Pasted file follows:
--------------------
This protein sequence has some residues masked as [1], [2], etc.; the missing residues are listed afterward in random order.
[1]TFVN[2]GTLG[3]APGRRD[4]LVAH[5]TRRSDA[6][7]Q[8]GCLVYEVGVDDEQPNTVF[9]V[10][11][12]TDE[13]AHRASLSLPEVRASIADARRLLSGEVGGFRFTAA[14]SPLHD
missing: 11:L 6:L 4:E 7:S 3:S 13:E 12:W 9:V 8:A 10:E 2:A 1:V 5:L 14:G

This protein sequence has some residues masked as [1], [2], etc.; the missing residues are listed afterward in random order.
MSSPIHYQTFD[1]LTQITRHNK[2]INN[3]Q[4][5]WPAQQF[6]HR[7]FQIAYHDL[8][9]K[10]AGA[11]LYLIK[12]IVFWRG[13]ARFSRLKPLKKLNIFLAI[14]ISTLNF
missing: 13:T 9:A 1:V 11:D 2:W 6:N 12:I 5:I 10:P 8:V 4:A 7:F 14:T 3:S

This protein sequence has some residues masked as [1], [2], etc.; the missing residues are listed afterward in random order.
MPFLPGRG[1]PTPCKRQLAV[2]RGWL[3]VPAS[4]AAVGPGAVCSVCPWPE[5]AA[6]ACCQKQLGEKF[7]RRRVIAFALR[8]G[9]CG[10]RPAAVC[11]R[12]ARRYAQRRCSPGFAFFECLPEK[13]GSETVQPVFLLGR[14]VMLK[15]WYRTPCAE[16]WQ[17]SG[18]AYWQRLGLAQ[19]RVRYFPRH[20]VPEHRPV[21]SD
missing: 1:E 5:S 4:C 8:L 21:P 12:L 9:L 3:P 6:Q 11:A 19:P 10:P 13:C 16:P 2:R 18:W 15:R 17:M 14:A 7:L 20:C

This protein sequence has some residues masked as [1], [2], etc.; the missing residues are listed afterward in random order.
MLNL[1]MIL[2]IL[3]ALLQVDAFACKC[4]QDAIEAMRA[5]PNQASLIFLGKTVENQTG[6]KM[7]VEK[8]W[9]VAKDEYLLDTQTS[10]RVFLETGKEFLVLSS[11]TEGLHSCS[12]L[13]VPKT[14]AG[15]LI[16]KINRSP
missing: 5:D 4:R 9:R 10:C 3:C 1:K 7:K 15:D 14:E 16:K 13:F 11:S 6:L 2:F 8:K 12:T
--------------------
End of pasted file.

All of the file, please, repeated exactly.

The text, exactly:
This protein sequence has some residues masked as [1], [2], etc.; the missing residues are listed afterward in random order.
[1]TFVN[2]GTLG[3]APGRRD[4]LVAH[5]TRRSDA[6][7]Q[8]GCLVYEVGVDDEQPNTVF[9]V[10][11][12]TDE[13]AHRASLSLPEVRASIADARRLLSGEVGGFRFTAA[14]SPLHD
missing: 11:L 6:L 4:E 7:S 3:S 13:E 12:W 9:V 8:A 10:E 2:A 1:V 5:L 14:G

This protein sequence has some residues masked as [1], [2], etc.; the missing residues are listed afterward in random order.
MSSPIHYQTFD[1]LTQITRHNK[2]INN[3]Q[4][5]WPAQQF[6]HR[7]FQIAYHDL[8][9]K[10]AGA[11]LYLIK[12]IVFWRG[13]ARFSRLKPLKKLNIFLAI[14]ISTLNF
missing: 13:T 9:A 1:V 11:D 2:W 6:N 12:I 5:I 10:P 8:V 4:A 7:F 14:T 3:S

This protein sequence has some residues masked as [1], [2], etc.; the missing residues are listed afterward in random order.
MPFLPGRG[1]PTPCKRQLAV[2]RGWL[3]VPAS[4]AAVGPGAVCSVCPWPE[5]AA[6]ACCQKQLGEKF[7]RRRVIAFALR[8]G[9]CG[10]RPAAVC[11]R[12]ARRYAQRRCSPGFAFFECLPEK[13]GSETVQPVFLLGR[14]VMLK[15]WYRTPCAE[16]WQ[17]SG[18]AYWQRLGLAQ[19]RVRYFPRH[20]VPEHRPV[21]SD
missing: 1:E 5:S 4:C 8:L 21:P 12:L 9:L 3:P 6:Q 11:A 19:P 10:P 13:C 16:P 2:R 18:W 15:R 17:M 14:A 7:L 20:C

This protein sequence has some residues masked as [1], [2], etc.; the missing residues are listed afterward in random order.
MLNL[1]MIL[2]IL[3]ALLQVDAFACKC[4]QDAIEAMRA[5]PNQASLIFLGKTVENQTG[6]KM[7]VEK[8]W[9]VAKDEYLLDTQTS[10]RVFLETGKEFLVLSS[11]TEGLHSCS[12]L[13]VPKT[14]AG[15]LI[16]KINRSP
missing: 5:D 4:R 9:R 10:C 3:C 1:K 7:K 15:D 14:E 16:K 13:F 11:S 6:L 2:F 8:K 12:T